The Serious Writer Occupies Wall Street

by Marcus Speh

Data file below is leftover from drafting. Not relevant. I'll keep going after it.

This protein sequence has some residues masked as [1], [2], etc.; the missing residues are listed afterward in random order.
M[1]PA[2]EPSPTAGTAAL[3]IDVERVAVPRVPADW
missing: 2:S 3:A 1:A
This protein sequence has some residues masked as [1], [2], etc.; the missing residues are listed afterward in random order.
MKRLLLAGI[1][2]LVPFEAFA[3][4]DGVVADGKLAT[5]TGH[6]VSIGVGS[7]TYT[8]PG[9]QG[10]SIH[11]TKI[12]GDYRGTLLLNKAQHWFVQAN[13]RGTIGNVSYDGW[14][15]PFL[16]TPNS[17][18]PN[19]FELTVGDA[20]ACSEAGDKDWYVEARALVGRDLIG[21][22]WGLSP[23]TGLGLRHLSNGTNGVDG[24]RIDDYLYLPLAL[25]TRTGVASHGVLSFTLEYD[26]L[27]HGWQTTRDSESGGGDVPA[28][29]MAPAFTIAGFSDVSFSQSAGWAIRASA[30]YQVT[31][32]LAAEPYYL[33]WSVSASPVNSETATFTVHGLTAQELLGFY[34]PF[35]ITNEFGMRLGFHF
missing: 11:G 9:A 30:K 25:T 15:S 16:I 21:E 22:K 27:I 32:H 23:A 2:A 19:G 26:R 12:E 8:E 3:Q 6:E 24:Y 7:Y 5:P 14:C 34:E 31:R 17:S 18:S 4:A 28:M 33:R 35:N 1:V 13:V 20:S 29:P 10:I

When thinking of the commotion surrounding Wall Street, the serious writer gets very upset. But he is distracted by his personal life:  a letter reminds him to pay his taxes, which makes him want to go back to sleep every time. His helper, herself in her mid-eighties and therefore barely younger than the serious writer himself, reminds him to throw in the yellow pill “every hour on the hour, if you please.” She says this sitting on the side of his bed in the morning. She says it again later in the day when he has moved from the bed to the chair by the window, looking at the latest news from the ongoing occupation of Earth. “We used to do this stuff,” he says to his helper, “and if nobody came to beat us up we knew we hadn't hit a nerve.” — “Don't forget to take the yellow pill every hour on the hour,” says the helper. “Thank you,” says the serious writer, “the yellow pill does calm me down. It pacifies the effects of all the other pills in my system.” The helper looks out the window. There is nothing to see. All the action is on the small blueish screen where a young, fat man is now being led away in hand cuffs. He shouts a poem at the policemen. It's a funny poem and even though he teases them they smile. You can see the policemen relax their grip. The serious writer thinks this is heartening and wants to tell his helper but he cannot find the right words just then. He often cannot find the words these days. He thinks and feels in colors and sounds rather than letters. “Who knows,” says the helper in that moment, “if they'll ever invent a happy pill. That's the one I'd like to take.” — The serious writer points at a row of black bound books in a shelf next to his bed: “I've been reading my grandfather's journals,” he says. “he wrote them in Neuengamme concentration camp where he was imprisoned at the end of the war. He explicitly says that there is no ‘happy pill'.”—“But science has moved on so much since then,” she says, “things have changed.”—“Yes they have,” says the serious writer. He carelessly drops the yellow pill behind the chair where all the other yellow pills lie already like a confused army of yellow ticks, and makes a fist under his blanket. “Yes, they have indeed.”